€1m reasons to thank McIlroy for revitalising the Irish Open
The winner of the 62nd staging of the Irish Open, sponsored by Dubai Duty Free, should doff his cap to Rory McIlroy and say 'thanks a million'.
One million euro. That's the prize the 2017 champion will receive next Sunday when the biggest, best, and brightest Irish Open concludes at Portstewart Golf Club.
This Irish Open carries a $7million prize fund as part of the European Tour's elite Rolex Series, which is the brainchild of Tour CEO Keith Pelley.
And with Rory McIlroy's status as a golfing superstar, the Irish Open was a no-brainer for inclusion in the new Series.
Equally important, in just their third year as sponsors, Dubai Duty Free have achieved their aim - and McIlroy's - of moving the tournament closer to the heart of the summer.
Links golf two weeks away from the Open Championship, world-ranking and Race to Dubai points, and the kind of prize money that gets the attention of even the wealthiest golfers on the planet. It is a potent combination.
This elevated level for the Irish Open marks a decade of stunning growth in the achievements and reputation of Irish golf, which began on May 22, 2007, when Padraig Harrington won at Adare Manor Resort, becoming the first home winner since John O'Leary in 1982.
In his press conference Harrington spoke of his excitement at winning the Irish title and, prophetically as it turned out, of his major championship ambitions.
"Obviously in terms of the quality of events I've got to win, it's obviously world events and majors," he said.
"This (the Irish Open) is, in my mind, a bigger event, it's something I would prefer to win over any tournament bar a major. So it's majors next, no question about it," said Harrington.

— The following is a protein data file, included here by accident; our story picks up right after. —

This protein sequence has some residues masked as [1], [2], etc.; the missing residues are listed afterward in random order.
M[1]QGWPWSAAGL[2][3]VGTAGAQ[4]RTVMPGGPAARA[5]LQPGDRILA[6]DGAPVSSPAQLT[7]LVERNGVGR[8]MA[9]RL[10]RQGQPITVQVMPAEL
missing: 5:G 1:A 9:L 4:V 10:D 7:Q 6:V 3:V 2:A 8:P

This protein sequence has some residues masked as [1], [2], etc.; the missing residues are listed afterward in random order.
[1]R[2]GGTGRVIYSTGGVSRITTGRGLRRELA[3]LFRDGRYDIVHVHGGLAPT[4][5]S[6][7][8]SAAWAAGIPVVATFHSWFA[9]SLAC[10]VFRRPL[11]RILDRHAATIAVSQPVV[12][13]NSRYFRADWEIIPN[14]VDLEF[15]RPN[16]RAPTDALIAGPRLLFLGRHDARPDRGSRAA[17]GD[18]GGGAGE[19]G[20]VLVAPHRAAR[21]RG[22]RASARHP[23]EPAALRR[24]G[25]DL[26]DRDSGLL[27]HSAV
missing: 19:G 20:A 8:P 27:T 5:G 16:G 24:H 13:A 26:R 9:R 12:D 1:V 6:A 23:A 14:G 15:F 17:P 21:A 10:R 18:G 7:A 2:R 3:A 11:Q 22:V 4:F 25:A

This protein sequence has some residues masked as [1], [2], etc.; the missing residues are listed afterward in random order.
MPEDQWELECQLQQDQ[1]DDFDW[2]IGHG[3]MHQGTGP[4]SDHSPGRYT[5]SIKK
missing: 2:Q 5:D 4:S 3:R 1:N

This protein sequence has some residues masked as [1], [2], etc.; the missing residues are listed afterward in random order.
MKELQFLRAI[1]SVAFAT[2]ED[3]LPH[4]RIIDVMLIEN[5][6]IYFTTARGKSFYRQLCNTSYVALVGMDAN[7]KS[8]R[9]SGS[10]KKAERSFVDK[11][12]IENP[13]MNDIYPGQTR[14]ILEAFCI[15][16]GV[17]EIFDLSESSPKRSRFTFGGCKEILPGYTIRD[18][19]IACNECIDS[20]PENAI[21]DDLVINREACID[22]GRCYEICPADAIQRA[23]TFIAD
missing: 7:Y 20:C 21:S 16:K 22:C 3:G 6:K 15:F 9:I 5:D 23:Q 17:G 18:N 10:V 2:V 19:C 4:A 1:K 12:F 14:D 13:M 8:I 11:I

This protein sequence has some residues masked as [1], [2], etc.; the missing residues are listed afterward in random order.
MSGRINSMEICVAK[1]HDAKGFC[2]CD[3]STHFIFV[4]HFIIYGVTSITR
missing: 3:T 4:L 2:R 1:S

How right he was. Harrington's first Claret Jug was won at Carnoustie in July 2007, and that was just the start of a golden era for the Irish tournament professionals.
That 2007 season also marked the introduction of Rory McIlroy to the paid ranks after the Walker Cup held at Royal County Down.
We knew McIlroy had the potential for greatness. Little did we know that he would go above and beyond the call of duty to eventually carry the banner for the Irish Open.
All of that was in the future. In the meantime Harrington had a glorious 2008, winning the Open and US PGA within weeks of each other.
His success was the equivalent of Roger Bannister breaking the four-minute mile barrier in 1954. Once Harrington showed the way, major titles became a reality for golfers from this island.
However, the Irish Open lost much of its lustre from 2007, although the European Tour, under chief Executive George O'Grady, and help from the Irish government through tourism money helped keep it alive.
Then came a turning point in 2012 when the Tour, gently persuaded by the Northern Irish major winners, and the governments on both parts of the island, broke new ground by taking the championship north to Royal Portrush.
It was a great success. The Northern Ireland golf fans, always great supporters of the Irish Open, flocked through the gates in record numbers.
Carton House in 2013 and Fota Island in '14, was followed by the next breakthrough - Dubai Duty Free (DDF) teaming up with Rory McIlroy's charitable Foundation to bring the tournament to Royal County Down.
Credit to Colm McLoughlin, chief executive of DDF, for taking a chance on an initial one-year sponsorship experiment, but McIlroy was absolutely central to the deal.
From McIlroy's perspective, he had won four majors by then, was wealthy beyond his dreams, and he needed something more than just a golfing challenge to get his juices flowing in the Irish Open, a tournament in which he had never performed particularly well.
He found that motivation in old-fashioned charity.
McIlroy gave his money and his time, and used his friendships and reputation to bring over star names such as Ernie Els, Rickie Fowler and Sergio Garcia to Royal County Down in 2015.
Last year at the K Club McIlroy got a tangible reward by winning the Irish Open, thus achieving one of his most cherished goals.
The glory was enough for him. McIlroy handed over his €666,000 winning cheque to the Rory Foundation, ensuring that the overall contribution from the Irish Open would be around €1million for charitable causes.